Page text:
The pace at which some technologies are developing today is just amazing. One area that’s seen particularly rapid progress over the last few years is 360° cameras. But I’ve often felt that the technology still wasn’t quite there – at least when it came to the 360° cameras that fit in our pockets.
The YI 360 VR was close (at the time), but I always thought they could offer just a bit more. Now, I think all that’s changed with the Insta360 ONE X. I’ve been using one for the past few weeks, and it has absolutely blown me away.
I’ve been working with 360° photographs for years. Before I started taking more photography more seriously all by itself, I used to do a lot of 3D modelling. To create realistic lighting in those scenes, the best solution was 360° 2:1 ratio HDRI environment maps of real-world locations. This was one of the reasons I got into photography at all. It involved a lot of bracketing, carefully moving the camera between shots, resulting in possibly a couple of hundred photographs. These then all had to be tonemapped and stitched together in post to create the final result.
Since then, I’ve gone through 3D printed rigs which hold half a dozen action cameras, tried a few of those early pocket-sized 360° cameras, and finally, l started to see some real potential when I got to play with the YI 360 VR towards the end of 2017 – which was very good compared to what was available at the time, given its 5.7K resolution.
But now, the YI 360 VR isn’t the only 5.7K pocket 360° camera in town. Oh no. Now, we have the Insta360 ONE X, and to be blunt, it blows away every other compact 360° camera I’ve ever tried.
I received the Insta360 ONE X “Winter Box”. This package contains the Insta360 ONE X camera itself along with a spare battery, a 32GB SanDisk Extreme microSD card, Insta360’s “Invisible Selfie Stick” and several bags of GoPro action camera style mounts.
Unfortunately, despite having the Invisible Selfie Stick inside the box, the “Bullet Time Handle” wasn’t included in the Winter Box. I felt that this probably should’ve been included in a kit designed for more extreme winter activities. What was included, though, is a 1/4-20″ bolt on a piece of (very strong) string, so you can still swing it around your head if you’re feeling brave.
The array of action camera mounts might seem a little odd at first, but Insta360 isn’t marketing the ONE X like we might expect a 360° camera to be marketed. It’s being billed as an action camera. And I sort of think it qualifies. Mostly as a result of the Insta360 Studio for ONE X that we’ll get back to a little later.
The camera comes in a rather nice little neoprene pouch with a lanyard to hang it from your neck. Sizewise, it’s significantly slimmer than the YI 360 VR I have been using for the last year and a bit, which was nice. It fits more easily in your pocket, and the pouch is a very nice touch for those times when you need quick and easy access to the camera for regular shooting throughout the day.
The Insta360 ONE X feels solid and quite weighty, almost as heavy as the YI 360 VR. You can tell when you hold it that they’ve packed a lot of tech into that small case. But that weight is a bit of an illusion specifically due to that compact size. Putting it on the scales, with a battery and memory card, the Insta360 ONE X only weighs 114g, compared to 187g for the YI 360 VR.
The exterior of the unit is fairly sparse. On the front there are two buttons for power, sifting through menu options, taking a photo or starting and stopping video, and a small OLED display. There are also what appears to be a couple of small holes for microphones. Of course, there’s that big lens at the top. On the reverse, what looks like another small microphone hole, along with the other lens.
On one side, we have the cover for the battery compartment, with a micro USB socket on the opposite side for charging the battery inside the camera. On the top is an array of five little holes that could also be for a microphone. Finally, underneath there is a 1/4-20″ socket for attaching it to a tripod, or an action camera mount adapter and the microSD card slot.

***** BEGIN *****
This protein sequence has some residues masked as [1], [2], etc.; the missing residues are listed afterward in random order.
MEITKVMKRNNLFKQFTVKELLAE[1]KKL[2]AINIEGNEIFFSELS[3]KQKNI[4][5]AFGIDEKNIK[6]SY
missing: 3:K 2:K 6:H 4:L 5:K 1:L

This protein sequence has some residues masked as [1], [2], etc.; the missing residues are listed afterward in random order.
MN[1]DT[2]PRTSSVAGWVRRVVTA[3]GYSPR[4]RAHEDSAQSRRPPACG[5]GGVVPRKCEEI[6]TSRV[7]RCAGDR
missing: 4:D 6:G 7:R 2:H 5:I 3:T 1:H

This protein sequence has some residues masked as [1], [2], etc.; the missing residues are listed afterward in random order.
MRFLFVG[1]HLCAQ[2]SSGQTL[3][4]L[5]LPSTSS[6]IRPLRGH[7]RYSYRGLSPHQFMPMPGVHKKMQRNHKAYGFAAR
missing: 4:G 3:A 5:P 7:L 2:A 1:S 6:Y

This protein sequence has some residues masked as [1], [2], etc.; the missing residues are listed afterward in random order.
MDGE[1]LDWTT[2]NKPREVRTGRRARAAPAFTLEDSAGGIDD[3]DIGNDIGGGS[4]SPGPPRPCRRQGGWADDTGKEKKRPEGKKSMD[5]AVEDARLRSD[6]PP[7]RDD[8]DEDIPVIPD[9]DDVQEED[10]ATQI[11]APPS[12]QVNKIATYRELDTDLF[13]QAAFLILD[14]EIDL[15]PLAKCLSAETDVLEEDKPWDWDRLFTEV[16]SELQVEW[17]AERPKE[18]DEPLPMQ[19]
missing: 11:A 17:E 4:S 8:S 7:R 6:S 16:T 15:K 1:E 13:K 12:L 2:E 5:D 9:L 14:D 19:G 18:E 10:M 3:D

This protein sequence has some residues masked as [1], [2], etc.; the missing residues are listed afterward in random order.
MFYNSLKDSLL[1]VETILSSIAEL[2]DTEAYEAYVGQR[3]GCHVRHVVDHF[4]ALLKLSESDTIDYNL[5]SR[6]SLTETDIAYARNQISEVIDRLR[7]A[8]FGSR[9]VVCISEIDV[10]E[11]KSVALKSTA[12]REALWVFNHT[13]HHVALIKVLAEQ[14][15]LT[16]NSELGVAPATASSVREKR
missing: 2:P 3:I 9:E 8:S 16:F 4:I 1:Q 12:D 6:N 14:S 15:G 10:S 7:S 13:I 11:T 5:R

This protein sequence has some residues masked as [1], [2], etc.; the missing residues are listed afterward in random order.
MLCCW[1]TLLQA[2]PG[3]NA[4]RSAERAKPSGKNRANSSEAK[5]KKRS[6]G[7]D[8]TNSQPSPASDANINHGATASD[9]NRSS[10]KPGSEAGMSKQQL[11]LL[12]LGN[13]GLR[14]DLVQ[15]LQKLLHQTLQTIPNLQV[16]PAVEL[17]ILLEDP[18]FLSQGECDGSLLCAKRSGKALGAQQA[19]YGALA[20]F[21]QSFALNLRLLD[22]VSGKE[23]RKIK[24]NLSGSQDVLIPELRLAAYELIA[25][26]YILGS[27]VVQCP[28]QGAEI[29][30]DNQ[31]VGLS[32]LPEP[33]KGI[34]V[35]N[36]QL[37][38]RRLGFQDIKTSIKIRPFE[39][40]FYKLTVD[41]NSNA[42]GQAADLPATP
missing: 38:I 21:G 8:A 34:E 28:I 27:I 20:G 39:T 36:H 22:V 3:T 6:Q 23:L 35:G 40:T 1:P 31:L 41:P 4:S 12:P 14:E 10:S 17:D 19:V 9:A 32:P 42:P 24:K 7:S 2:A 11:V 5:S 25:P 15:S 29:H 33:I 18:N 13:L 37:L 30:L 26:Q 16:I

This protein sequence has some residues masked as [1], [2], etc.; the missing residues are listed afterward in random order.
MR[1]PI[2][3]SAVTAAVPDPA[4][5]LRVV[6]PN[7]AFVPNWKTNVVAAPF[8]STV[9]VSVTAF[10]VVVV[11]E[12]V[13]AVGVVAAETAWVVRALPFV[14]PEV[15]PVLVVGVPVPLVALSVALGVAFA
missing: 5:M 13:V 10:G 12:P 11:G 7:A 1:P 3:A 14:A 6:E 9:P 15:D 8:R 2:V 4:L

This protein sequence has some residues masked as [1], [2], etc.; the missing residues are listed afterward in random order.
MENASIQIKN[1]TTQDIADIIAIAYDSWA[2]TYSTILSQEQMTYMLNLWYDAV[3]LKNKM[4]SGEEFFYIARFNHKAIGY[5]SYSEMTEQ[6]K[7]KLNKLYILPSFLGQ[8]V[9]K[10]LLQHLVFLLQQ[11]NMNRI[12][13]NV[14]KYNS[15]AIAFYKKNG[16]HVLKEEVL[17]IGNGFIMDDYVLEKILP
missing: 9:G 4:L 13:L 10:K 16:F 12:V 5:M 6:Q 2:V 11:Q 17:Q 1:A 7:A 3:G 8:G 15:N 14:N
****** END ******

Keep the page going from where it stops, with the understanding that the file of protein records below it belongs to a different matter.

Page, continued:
My first thought after studying the exterior, though, was “ugh! micro USB!”
I was very surprised to see that it wasn’t a Type-C socket. It’s not that it needs the speed of Type-C, but it’s just a much more substantial and reliable socket where you’re regularly plugging in and pulling out cables – even if just for charging. I’m sure the micro USB socket itself is fine, but most cables are not and don’t last very long under such conditions – especially when they’re floating around in a backpack plugged into a battery to charge on the go.
Other than that, I love the clean minimalist interface and the feel of the unit. Despite being hard plastic, it has that nice soft feel that’s become somewhat popular of late. A bit like those matte laminated business cards.
When it comes to the accessories, the included range of action camera style mounts is wonderful for those who don’t already have a great big box full of them like I do. There’s a chest strap harness mount, handlebar mounts, various stick-on attachment mounts, and a rather nice machined aluminium extension bar to get the camera further out from the mount itself.
I think it’s quite thoughtful that many manufacturers include an array of such mounts, but having had more than a dozen action and 360° cameras over the last few years, they do tend to stockpile. It’s always handy to have spares, though.
Using the Insta360 ONE X
Putting in the battery was simple, and a cover locks it into place safe inside the camera. The microSD card slot underneath the camera was a concern at first. I was worried that it might just fall out, but being positioned so close to the 1/4-20″ socket underneath, if you’ve got it on a tripod mount or even the selfie stick, it’s physically impossible to remove the microSD card.
While this Insta360 ONE X came supplied with a 32GB SanDisk Extreme A1 microSD card, outside of my initial tests I ended up using 128GB SanDisk Extreme A2 and 64GB ProGrade Digital UHS-II microSD cards instead – I just didn’t want to risk running out of space. The ProGrade microSD card is UHS-II, and even though the ONE X doesn’t have a UHS-II card slot and offers no speed advantage for your footage, it can write to them just fine. Where UHS-II cards do offer the advantage, though is that it’s much quicker to unload that footage onto the computer – especially with high capacity cards.
Turning the camera on… When you’ve only got two buttons to control the whole camera, you know that the user experience is either going to be simple and straightforward or a major pain in the backside. There’s really no in between. Fortunately, the ONE X falls into the first category.